'Jigger' fleas, a modern-day leprosy
Updated: Nov 17
There will be great earthquakes, famines and pestilences in various places, and fearful events and great signs from heaven.
Pestilence means a deadly and overwhelming disease that affects an entire community.
Our friends Pastor Martin & Patricia Indakwa in Mumias, Kenya, Africa (read our story about them in the PROJECTS section) have been helping their community and surrounding villages by staging medical camps for all ages to provide treatments for Jiggers, Scabies, Malaria and Typhoid. Millions are affected by these epidemics in Kenya and throughout Africa.
These extremely unpleasant and painful skin infestations are pervasive due to crowded conditions where close body and skin contact is frequent, as well as poor hygienic habits resulting from inadequate bathroom facilities and the unavailability of potable and otherwise clean water. And where there is no clean water available, water must be drawn from a local source that is often polluted, infested by mosquitoes, and must be boiled prior to use.
Bridges of Compassion is assisting the Indakwas to raise funds for an upcoming medical camp they are planning to take into remote areas during Christmas week, December 23-28, 2019. As most inhabitants of these areas have no or very little access to any medical treatment whatsoever, hundreds of people come to these camps which are first-come, first -served due to the great limitation of medications and supplies.
The Indakwas hope to treat 300 children and adults during the camps next month. Along with a team of 5 medical aides and volunteers from their Victory of Grace congregation in Mumias, Pastor Martin and Patricia plan to stage camps in two different remote villages and serve all whom they can until they run out of supplies. In addition to personal treatments, patients are given EDUCATION on how to improve hygiene habits and maintain home cleanliness and prevention from possible re-infestation.
We would like to raise $6,500 to fund these December medical camps. As we have done for the past two years, 100% of donated funds will be wired directly to Pastor Martin via Western Union. A full accounting will be available on this website.
To donate to this project, visit our GoFundMe campaign.
If you prefer, you may also wire funds directly to Pastor Martin yourself. Contact us and we'll give you the information.
Villagers near Mumias, Kenya await treatment at a recent medical camp organized by Pastor Martin & Patricia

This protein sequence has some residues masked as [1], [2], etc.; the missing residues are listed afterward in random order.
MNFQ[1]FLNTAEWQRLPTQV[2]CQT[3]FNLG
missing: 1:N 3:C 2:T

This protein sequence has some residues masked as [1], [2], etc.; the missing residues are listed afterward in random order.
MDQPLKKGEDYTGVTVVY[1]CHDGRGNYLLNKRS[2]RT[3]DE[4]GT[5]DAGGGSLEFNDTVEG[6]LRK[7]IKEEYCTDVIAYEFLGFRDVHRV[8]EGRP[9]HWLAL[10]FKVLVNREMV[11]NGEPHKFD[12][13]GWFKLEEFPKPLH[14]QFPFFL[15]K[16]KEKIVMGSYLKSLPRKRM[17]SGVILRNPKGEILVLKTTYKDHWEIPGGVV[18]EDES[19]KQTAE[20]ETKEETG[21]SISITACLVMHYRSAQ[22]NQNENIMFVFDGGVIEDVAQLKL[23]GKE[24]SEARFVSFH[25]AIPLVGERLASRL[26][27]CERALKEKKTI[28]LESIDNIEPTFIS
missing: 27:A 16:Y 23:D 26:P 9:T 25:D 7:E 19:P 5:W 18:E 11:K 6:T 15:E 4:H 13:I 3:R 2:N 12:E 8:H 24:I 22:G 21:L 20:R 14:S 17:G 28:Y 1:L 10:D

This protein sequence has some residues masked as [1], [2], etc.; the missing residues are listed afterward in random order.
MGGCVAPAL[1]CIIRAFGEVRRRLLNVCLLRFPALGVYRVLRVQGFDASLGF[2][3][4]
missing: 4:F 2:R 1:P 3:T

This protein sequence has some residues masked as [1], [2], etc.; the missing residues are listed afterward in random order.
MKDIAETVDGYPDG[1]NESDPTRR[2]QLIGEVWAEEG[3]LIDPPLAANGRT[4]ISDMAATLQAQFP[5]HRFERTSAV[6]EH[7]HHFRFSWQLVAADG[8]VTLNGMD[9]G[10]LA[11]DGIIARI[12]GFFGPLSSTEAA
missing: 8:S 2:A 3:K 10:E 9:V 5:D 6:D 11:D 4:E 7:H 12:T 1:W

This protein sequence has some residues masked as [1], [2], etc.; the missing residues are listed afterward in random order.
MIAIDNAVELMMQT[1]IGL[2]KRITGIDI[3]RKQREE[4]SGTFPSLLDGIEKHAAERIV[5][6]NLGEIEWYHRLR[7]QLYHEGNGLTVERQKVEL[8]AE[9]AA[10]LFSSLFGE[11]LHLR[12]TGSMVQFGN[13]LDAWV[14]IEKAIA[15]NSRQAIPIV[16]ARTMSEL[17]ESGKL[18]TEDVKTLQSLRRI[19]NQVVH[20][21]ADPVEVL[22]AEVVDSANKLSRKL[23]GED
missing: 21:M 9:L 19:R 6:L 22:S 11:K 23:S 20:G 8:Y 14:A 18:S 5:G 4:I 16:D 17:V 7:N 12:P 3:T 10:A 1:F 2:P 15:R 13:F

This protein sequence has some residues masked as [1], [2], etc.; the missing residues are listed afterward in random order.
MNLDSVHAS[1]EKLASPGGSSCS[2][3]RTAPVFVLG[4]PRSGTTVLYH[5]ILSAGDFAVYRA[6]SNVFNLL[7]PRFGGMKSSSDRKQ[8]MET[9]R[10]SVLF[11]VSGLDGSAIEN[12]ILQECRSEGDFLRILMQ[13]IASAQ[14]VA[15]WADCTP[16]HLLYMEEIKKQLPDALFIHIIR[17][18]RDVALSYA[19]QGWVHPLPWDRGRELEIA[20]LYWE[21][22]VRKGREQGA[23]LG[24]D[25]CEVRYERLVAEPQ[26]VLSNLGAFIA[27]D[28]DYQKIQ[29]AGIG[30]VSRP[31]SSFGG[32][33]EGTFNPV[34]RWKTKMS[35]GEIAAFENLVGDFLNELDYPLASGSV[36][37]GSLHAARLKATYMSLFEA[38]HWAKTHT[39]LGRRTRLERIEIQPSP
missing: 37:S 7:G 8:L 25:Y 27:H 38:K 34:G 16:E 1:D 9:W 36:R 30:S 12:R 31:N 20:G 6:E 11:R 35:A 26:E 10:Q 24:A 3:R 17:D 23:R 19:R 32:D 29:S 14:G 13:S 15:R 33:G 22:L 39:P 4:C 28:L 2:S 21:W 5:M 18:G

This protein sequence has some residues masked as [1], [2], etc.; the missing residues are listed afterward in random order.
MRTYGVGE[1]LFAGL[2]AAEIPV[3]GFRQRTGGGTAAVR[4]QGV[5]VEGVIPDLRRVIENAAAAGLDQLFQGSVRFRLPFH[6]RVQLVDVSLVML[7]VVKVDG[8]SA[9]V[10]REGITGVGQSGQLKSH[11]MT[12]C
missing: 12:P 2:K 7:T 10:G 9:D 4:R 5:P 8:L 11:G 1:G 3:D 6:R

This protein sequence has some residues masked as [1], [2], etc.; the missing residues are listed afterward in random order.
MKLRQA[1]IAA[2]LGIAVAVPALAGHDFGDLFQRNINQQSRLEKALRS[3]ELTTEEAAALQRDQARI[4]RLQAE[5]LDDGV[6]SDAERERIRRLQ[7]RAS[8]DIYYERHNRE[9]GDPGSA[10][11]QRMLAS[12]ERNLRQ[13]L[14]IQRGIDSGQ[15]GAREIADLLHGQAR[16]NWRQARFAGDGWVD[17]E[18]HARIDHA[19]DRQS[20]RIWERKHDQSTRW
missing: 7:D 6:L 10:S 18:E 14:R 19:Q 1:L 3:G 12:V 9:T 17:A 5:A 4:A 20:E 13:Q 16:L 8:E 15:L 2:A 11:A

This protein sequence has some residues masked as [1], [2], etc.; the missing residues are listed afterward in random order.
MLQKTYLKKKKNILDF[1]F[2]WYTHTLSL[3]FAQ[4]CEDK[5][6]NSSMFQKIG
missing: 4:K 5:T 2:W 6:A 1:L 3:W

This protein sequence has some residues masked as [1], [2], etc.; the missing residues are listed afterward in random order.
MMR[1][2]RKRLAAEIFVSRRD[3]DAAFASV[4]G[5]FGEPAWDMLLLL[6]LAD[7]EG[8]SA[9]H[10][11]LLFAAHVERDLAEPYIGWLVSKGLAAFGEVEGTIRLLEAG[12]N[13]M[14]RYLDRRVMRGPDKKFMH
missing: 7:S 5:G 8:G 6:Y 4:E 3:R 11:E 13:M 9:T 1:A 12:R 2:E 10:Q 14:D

(Scroll through the photos of recent camps organized by Pastor Martin & Patricia. We have received numerous photos and videos from them, but many are too graphic to publish here. To see more, simply search the name of the infestation online and you’ll find a lot.)
The tragedy of 'jigger' fleas, a modern-day leprosy
In Kenya, an estimated 1.5 million people suffer from jigger infestation.
Jiggers, or chigoe fleas, are sand fleas that burrow into the skin, attach to blood vessels and lay eggs. They typically enter through the feet. Jiggers also burrow into the skin of animals like dogs, cats, pigs, cattle and sheep, so people living in rural areas are likely to catch them. But they are also found in the dust and on dirt floors of many homes and schools.
They cause swelling, itching and infection which can lead to amputation and even death in the worst cases.
A jigger is nearly invisible when it enters the skin but can swell to over 1000 times the size within days as it continuously lays eggs. The eggs hatch, mature, and lead to an infestation.
The results of jigger infestation are pain, itching, and infection. Children stop walking and playing, adults can’t care for their families, and the elderly become captive in their homes.
Treatment requires literally cutting the jiggers out with a scalpel or razor blade. It is a painful process, and often all the jiggers cannot be removed in one sitting. Worst of all, due to widespread cultural beliefs, people infested with jiggers are often shunned for the “curse” painfully visible upon their body. It is considered a modern-day leprosy.
Thorough fumigation of homes, schools and animals is required to completely eradicate the bug.
What is Scabies?
Scabies is an infestation of the skin by the human itch mite. The microscopic scabies mite burrows into the upper layer of the skin where it lives and lays its eggs. The most common symptoms of scabies are intense itching and a pimple-like skin rash. The scabies mite is typically spread by direct, prolonged skin-to-skin contact with a person who has scabies.
Scabies is found worldwide and affects people of all races and social classes. Scabies treatment involves elimination of the infestation by medicated creams and lotions to control the infection. The patient's entire family must be treated, as well as living spaces, to avoid reinfection.